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Mösch, Martina ORCID logoORCID: https://orcid.org/0000-0002-8558-6252; Reese, Sven ORCID logoORCID: https://orcid.org/0000-0002-4605-9791; Weber, Karin; Hartmann, Katrin and Dorsch, Roswitha ORCID logoORCID: https://orcid.org/0000-0002-7508-5411 (26. December 2019): Influence of preanalytic and analytic variables in canine and feline urine specific gravity measurement by refractometer. In: Journal of Veterinary Diagnostic Investigation, Vol. 32, No. 1: pp. 36-43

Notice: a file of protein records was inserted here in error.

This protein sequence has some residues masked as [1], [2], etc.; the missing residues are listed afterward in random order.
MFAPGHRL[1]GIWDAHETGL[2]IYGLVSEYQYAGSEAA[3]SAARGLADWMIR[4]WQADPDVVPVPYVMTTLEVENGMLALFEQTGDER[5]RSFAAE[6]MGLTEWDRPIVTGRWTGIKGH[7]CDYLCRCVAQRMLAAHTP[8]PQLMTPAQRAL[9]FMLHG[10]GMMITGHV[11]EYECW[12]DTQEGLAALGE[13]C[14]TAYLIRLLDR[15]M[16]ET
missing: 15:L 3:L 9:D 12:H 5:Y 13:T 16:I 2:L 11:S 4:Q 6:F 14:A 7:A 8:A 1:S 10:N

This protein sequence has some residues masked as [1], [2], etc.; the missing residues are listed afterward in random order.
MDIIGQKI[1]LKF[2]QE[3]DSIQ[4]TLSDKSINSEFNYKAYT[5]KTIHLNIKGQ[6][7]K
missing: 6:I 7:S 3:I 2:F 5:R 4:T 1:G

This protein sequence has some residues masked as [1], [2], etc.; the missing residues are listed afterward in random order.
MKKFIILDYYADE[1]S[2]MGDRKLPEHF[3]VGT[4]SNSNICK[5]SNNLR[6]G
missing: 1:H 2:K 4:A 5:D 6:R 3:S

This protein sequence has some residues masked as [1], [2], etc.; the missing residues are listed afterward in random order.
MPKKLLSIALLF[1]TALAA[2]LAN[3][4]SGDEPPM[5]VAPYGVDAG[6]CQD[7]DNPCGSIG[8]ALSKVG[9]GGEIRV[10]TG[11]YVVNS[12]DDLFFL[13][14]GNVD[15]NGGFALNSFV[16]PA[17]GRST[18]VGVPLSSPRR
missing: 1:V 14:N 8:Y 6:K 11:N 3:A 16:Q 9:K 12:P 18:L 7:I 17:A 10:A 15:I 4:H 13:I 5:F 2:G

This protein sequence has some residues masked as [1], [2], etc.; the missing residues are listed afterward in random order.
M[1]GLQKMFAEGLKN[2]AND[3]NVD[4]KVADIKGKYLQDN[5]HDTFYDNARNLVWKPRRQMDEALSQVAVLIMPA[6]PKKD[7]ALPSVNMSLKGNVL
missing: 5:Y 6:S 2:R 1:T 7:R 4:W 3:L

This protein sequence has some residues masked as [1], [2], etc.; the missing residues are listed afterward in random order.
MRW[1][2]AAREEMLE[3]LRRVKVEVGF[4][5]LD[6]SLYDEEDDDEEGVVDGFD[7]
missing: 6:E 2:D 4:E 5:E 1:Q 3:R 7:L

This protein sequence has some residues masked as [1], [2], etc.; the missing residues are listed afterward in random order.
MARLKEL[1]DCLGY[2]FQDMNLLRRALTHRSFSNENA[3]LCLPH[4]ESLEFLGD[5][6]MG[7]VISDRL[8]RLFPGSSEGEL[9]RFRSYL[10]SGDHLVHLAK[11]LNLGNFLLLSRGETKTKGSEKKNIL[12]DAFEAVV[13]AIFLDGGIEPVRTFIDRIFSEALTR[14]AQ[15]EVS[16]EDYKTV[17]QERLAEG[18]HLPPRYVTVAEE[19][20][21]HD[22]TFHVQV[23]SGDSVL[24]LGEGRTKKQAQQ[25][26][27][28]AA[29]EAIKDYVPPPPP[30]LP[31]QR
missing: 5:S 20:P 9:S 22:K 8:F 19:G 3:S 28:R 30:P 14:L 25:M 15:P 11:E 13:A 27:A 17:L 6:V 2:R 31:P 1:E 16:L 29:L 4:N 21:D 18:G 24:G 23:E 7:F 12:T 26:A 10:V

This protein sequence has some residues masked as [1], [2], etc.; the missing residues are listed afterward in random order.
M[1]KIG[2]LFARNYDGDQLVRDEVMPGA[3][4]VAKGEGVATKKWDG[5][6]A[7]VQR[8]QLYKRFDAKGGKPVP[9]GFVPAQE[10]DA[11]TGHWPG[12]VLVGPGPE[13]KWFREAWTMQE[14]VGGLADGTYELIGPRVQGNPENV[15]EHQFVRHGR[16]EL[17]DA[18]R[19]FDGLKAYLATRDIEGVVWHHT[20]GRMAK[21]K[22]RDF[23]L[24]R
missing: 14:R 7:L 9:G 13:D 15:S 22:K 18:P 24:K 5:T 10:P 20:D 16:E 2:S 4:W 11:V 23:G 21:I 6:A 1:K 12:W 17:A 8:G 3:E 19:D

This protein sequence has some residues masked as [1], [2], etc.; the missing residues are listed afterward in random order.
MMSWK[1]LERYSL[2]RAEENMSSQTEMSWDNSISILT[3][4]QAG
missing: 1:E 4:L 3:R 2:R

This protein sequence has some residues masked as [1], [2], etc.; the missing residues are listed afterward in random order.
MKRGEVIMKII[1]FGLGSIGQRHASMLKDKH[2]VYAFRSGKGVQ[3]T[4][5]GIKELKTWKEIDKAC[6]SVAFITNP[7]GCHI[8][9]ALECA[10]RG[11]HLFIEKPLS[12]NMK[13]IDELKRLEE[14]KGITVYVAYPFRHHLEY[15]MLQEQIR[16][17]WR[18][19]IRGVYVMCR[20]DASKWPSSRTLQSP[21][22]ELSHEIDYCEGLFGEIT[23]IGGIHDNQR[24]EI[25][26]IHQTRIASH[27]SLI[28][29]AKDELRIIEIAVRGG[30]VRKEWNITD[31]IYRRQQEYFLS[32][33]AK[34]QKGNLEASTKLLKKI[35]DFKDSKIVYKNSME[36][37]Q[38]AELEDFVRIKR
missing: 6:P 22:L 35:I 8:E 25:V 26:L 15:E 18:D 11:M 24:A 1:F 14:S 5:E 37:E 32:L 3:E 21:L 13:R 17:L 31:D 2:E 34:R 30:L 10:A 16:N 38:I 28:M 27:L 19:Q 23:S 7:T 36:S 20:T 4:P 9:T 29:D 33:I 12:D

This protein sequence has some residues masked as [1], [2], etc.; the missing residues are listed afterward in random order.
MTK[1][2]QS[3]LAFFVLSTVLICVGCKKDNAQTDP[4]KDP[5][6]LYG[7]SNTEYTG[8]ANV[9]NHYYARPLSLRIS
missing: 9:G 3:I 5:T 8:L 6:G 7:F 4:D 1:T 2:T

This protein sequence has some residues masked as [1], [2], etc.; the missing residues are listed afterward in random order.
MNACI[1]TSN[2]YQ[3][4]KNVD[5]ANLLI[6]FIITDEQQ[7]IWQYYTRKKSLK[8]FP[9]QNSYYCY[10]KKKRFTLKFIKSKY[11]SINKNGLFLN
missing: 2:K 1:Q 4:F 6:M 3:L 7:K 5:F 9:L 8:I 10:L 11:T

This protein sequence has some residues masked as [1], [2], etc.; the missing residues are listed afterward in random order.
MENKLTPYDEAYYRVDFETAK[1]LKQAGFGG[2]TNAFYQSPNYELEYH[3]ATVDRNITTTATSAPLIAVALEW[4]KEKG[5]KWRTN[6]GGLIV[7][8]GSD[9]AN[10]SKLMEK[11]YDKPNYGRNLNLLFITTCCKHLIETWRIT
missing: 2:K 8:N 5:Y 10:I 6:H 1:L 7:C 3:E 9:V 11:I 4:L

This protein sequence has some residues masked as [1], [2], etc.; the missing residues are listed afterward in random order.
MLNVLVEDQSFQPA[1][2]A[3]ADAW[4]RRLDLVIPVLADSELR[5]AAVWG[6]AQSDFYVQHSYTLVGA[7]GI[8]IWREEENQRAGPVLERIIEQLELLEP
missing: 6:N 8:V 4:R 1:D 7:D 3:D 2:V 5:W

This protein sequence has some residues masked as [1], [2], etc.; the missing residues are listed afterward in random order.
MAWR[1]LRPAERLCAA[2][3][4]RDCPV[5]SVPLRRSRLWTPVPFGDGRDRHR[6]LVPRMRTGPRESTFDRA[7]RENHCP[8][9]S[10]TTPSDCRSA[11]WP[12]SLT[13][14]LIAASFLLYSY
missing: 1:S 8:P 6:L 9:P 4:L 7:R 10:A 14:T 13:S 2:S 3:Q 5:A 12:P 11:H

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Urine specific gravity (USG), which is usually measured by refractometry, is an important indicator of renal concentrating ability. Few studies have evaluated refractometers with separate scales for canine and feline urine. Variables such as protein content or storage time may influence the USG. We compared the effects of measuring USG with a refractometer with single or separate scales for canine and feline urine, investigated inter- and intra-observer variability, and measured agreement between whole urine and supernatant. We evaluated the correlation between USG and osmolality, the influence of urinary protein on USG and osmolality, and the impact of storage time up to 6 mo. We examined 252 canine and 126 feline samples. Bland–Altman analysis revealed higher USG values of the single-scale refractometer than the dual-scale refractometer, with a mean difference (bias) of < 0.001 for canine and 0.003 for feline specimens. Inter- and intra-observer variability were acceptable. Good agreement was shown between USG of whole urine and supernatant. Correlations between USG and osmolality were excellent (0.98–0.99, p < 0.001). Proteinuria up to 1 g/L had no major impact on USG or osmolality. Storage time had no significant effect on USG. The difference between the refractometers is clinically irrelevant, and the use of a refractometer with separate feline and canine scales is unnecessary. Whole urine and supernatant stored up to 6 mo can both be used for USG measurement. The influence of proteinuria <1 g/L on USG and osmolality is negligible.

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